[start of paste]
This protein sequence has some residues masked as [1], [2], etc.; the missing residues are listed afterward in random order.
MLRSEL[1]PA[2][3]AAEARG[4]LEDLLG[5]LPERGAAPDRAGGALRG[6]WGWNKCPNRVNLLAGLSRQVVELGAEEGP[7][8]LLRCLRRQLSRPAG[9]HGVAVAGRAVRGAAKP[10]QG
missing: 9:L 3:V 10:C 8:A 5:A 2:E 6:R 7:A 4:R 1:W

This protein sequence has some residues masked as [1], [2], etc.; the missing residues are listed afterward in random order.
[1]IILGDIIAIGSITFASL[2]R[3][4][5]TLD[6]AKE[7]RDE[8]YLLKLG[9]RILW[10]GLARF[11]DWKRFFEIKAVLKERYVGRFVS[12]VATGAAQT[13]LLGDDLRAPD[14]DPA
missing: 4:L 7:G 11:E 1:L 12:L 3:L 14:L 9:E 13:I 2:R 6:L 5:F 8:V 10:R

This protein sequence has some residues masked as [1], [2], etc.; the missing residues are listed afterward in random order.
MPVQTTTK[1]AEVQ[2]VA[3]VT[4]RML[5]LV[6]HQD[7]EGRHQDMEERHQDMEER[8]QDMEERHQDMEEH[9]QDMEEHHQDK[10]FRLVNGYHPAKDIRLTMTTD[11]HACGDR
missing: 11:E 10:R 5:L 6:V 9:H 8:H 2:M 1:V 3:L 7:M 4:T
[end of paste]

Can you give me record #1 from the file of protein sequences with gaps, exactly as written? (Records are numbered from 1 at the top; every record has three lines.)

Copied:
This protein sequence has some residues masked as [1], [2], etc.; the missing residues are listed afterward in random order.
MLRSEL[1]PA[2][3]AAEARG[4]LEDLLG[5]LPERGAAPDRAGGALRG[6]WGWNKCPNRVNLLAGLSRQVVELGAEEGP[7][8]LLRCLRRQLSRPAG[9]HGVAVAGRAVRGAAKP[10]QG
missing: 9:L 3:V 10:C 8:A 5:A 2:E 6:R 7:A 4:R 1:W